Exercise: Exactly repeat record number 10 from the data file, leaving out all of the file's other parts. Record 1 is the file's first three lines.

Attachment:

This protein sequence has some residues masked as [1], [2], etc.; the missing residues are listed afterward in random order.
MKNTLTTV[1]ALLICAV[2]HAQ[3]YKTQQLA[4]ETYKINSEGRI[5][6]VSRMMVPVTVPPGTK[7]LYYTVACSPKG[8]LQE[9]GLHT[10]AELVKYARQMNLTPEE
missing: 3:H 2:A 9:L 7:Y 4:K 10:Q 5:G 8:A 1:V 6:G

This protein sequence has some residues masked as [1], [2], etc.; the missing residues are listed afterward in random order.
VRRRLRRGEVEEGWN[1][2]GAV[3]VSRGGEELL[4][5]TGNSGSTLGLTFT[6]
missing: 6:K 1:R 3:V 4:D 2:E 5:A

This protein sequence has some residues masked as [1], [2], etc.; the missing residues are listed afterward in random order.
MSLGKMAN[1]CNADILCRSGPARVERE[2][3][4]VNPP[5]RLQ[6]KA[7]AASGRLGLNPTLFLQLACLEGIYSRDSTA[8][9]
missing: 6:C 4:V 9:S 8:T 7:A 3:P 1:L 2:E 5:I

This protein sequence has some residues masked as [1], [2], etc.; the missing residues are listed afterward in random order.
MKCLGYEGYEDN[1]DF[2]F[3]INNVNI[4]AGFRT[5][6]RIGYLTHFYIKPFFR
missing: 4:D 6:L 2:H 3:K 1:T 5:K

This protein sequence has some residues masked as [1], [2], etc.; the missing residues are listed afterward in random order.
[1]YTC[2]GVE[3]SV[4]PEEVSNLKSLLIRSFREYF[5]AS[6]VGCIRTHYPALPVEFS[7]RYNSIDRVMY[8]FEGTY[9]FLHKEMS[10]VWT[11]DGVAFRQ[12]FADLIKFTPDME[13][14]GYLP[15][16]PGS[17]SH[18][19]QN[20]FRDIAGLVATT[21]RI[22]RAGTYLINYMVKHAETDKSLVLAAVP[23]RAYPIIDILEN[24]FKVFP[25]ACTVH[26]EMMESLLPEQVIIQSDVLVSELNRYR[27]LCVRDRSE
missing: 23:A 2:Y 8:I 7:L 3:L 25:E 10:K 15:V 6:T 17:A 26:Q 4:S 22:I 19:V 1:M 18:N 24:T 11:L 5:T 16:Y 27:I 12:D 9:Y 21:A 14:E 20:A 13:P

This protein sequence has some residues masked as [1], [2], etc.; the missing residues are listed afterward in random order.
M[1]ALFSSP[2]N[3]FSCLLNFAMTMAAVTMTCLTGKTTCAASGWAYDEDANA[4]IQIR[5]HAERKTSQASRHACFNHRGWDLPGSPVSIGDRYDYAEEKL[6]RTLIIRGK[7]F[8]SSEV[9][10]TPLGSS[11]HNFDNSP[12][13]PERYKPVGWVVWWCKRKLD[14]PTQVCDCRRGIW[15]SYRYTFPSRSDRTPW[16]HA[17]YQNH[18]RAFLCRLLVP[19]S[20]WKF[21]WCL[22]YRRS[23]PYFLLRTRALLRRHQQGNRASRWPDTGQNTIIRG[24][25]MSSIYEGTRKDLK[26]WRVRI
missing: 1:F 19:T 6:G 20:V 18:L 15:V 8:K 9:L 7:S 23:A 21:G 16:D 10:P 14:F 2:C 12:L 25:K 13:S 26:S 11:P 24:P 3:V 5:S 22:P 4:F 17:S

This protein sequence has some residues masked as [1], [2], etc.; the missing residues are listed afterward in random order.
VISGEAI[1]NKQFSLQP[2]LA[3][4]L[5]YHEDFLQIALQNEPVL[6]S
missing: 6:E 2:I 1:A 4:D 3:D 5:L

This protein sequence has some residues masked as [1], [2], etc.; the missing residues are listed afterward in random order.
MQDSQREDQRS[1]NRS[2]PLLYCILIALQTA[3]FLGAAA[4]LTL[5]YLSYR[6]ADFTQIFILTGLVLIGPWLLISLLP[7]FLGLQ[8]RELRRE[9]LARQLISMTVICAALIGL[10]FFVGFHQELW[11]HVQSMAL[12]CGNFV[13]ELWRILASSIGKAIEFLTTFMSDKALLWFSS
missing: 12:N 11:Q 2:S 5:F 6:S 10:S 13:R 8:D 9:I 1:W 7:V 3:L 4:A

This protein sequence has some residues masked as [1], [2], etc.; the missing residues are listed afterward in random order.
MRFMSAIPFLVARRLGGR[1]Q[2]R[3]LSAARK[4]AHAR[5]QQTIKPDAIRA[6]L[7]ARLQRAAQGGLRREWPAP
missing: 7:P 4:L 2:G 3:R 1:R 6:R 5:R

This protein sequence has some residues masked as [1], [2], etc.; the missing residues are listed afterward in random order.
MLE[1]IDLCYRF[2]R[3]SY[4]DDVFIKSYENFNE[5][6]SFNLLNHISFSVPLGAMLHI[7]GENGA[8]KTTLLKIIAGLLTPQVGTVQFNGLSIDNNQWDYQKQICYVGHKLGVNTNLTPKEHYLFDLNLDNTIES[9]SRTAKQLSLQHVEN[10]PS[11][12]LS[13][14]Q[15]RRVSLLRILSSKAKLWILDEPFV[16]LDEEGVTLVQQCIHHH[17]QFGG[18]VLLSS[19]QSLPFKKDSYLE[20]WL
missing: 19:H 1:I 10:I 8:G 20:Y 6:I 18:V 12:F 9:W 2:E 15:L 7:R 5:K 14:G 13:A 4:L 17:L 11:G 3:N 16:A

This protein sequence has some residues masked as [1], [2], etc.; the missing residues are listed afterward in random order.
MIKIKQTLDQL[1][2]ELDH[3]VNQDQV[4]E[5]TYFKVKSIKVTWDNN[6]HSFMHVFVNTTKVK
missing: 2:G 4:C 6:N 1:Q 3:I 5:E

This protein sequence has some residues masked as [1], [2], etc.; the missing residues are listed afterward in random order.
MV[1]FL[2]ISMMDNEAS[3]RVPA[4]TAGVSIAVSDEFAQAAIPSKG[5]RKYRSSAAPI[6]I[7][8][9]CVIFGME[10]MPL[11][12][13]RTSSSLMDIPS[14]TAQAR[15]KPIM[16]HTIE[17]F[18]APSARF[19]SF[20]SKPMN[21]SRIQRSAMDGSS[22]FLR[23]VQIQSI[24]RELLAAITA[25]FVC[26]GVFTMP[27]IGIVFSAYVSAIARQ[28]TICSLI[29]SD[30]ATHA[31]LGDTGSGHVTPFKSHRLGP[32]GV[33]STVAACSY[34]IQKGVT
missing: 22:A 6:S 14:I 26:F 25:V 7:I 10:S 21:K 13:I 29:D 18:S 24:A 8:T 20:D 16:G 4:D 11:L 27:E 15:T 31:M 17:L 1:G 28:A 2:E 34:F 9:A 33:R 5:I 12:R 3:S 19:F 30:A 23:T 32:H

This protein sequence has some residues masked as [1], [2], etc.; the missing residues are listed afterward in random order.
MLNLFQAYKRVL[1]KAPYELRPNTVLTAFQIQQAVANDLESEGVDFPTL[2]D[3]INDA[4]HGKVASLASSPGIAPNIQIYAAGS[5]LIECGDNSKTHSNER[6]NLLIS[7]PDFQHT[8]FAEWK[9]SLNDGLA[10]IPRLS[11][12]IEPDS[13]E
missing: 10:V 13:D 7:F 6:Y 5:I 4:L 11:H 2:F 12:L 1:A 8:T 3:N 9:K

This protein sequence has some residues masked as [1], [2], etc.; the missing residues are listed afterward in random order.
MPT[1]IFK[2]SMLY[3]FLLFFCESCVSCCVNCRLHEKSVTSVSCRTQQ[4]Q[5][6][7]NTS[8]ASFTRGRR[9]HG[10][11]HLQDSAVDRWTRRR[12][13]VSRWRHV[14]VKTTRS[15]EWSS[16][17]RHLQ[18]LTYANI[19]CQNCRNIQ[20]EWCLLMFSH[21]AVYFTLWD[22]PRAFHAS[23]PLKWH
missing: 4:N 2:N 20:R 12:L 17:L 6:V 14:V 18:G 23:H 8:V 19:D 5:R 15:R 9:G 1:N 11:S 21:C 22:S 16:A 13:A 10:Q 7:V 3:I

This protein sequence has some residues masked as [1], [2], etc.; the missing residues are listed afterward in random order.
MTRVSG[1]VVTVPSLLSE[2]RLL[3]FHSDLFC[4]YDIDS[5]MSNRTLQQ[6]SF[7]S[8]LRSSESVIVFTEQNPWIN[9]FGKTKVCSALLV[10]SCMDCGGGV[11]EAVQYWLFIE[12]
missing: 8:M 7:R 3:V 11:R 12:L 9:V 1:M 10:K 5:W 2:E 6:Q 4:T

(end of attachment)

This protein sequence has some residues masked as [1], [2], etc.; the missing residues are listed afterward in random order.
MLE[1]IDLCYRF[2]R[3]SY[4]DDVFIKSYENFNE[5][6]SFNLLNHISFSVPLGAMLHI[7]GENGA[8]KTTLLKIIAGLLTPQVGTVQFNGLSIDNNQWDYQKQICYVGHKLGVNTNLTPKEHYLFDLNLDNTIES[9]SRTAKQLSLQHVEN[10]PS[11][12]LS[13][14]Q[15]RRVSLLRILSSKAKLWILDEPFV[16]LDEEGVTLVQQCIHHH[17]QFGG[18]VLLSS[19]QSLPFKKDSYLE[20]WL
missing: 19:H 1:I 10:I 8:G 20:Y 6:I 18:V 12:F 9:W 2:E 15:L 7:R 5:K 14:G 13:A 4:L 17:L 11:G 3:N 16:A